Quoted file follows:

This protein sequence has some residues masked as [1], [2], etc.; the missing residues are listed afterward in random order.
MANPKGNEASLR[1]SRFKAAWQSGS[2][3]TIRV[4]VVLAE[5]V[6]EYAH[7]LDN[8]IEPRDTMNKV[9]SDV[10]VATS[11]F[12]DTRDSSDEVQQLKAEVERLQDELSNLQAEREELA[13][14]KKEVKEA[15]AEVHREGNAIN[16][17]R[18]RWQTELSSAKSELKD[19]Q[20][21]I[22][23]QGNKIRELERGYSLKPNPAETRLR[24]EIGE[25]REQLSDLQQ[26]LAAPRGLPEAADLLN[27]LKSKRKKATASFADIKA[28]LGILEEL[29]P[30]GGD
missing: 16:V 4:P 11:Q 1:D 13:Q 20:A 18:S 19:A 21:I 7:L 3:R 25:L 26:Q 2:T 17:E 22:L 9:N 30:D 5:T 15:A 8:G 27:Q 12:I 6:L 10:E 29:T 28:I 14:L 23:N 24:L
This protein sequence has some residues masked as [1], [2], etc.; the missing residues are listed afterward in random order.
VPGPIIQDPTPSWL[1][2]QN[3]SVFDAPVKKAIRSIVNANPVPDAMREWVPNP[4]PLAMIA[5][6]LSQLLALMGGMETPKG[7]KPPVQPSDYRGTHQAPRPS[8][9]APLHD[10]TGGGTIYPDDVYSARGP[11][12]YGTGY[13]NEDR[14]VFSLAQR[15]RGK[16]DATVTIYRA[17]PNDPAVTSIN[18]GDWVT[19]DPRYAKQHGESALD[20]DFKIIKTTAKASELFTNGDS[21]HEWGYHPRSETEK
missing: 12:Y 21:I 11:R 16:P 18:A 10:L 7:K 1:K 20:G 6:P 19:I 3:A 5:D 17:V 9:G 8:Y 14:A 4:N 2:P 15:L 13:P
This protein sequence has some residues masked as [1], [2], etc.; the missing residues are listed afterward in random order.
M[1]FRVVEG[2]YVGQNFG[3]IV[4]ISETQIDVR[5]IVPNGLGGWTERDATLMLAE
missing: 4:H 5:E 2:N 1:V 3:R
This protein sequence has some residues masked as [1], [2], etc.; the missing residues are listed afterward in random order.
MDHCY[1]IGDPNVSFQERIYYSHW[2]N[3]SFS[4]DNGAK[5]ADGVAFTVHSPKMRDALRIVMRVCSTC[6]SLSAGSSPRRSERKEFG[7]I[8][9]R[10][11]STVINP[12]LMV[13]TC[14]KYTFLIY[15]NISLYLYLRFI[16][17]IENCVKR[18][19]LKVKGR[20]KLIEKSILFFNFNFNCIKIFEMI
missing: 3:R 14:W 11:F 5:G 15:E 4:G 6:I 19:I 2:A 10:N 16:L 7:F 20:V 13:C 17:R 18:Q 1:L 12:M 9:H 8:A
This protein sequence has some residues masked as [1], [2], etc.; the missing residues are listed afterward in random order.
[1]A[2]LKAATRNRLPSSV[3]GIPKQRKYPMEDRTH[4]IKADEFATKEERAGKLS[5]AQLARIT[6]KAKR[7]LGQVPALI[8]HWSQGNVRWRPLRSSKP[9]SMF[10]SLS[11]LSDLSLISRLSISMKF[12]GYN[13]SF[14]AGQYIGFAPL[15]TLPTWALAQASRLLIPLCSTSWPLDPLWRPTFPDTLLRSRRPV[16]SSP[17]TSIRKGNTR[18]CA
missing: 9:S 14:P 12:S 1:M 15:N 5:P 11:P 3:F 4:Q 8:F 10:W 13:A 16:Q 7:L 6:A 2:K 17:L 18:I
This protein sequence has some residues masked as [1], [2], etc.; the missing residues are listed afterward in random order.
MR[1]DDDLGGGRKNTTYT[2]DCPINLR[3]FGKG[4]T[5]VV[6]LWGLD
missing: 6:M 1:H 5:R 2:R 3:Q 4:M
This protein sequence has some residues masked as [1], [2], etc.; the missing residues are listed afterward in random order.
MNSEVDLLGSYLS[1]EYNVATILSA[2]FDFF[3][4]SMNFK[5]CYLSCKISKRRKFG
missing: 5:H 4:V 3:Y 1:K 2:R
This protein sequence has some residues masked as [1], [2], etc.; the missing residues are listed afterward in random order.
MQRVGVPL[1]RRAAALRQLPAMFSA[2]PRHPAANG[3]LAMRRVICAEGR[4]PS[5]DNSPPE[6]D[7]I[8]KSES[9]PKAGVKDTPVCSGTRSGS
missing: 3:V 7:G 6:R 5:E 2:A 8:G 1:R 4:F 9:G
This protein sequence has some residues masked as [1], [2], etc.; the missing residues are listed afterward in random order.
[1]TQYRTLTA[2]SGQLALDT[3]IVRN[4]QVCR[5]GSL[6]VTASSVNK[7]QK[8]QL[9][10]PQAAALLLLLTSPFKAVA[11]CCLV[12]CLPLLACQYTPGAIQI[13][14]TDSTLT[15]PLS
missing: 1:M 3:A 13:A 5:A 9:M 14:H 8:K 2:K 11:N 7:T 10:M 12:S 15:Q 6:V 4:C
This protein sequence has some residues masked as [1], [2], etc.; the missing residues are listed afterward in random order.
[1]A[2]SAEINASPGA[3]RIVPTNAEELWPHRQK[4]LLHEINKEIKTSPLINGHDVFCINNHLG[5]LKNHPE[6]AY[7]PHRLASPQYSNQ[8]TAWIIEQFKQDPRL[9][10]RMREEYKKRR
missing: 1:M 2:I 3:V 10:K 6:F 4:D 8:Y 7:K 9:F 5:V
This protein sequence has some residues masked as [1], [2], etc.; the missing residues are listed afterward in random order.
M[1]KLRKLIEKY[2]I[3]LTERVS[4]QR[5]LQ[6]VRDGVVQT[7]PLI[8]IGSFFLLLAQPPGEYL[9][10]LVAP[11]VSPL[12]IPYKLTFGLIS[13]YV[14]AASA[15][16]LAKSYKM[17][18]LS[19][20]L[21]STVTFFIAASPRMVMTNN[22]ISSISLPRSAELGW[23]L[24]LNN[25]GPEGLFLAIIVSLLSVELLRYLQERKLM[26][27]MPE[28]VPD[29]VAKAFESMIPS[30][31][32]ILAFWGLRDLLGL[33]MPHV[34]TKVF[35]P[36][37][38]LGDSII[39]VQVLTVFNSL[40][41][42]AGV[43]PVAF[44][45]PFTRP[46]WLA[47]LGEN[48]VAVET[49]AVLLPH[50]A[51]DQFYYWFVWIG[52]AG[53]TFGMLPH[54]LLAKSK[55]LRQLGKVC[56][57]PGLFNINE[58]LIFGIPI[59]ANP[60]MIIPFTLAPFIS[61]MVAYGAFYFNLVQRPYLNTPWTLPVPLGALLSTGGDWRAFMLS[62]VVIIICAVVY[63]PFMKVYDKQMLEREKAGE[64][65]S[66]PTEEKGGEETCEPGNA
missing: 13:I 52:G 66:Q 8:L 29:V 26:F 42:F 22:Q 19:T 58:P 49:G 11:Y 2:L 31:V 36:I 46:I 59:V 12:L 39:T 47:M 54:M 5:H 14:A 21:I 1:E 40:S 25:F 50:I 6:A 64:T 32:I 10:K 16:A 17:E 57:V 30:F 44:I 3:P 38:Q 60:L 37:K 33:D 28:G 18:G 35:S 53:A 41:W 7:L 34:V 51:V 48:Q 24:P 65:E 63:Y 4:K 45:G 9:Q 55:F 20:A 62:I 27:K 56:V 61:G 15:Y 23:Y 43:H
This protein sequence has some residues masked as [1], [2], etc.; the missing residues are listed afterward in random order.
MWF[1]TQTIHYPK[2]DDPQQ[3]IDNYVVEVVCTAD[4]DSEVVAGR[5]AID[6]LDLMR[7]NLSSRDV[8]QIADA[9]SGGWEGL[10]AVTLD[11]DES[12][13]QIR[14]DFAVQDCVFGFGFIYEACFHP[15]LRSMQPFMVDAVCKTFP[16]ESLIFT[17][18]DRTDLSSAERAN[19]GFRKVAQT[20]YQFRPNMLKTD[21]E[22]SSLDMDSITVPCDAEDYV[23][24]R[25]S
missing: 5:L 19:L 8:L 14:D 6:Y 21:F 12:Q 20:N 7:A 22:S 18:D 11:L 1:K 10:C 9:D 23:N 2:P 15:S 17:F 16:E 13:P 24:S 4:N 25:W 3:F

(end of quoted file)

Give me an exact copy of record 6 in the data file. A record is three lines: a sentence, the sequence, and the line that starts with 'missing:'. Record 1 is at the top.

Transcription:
This protein sequence has some residues masked as [1], [2], etc.; the missing residues are listed afterward in random order.
MR[1]DDDLGGGRKNTTYT[2]DCPINLR[3]FGKG[4]T[5]VV[6]LWGLD
missing: 6:M 1:H 5:R 2:R 3:Q 4:M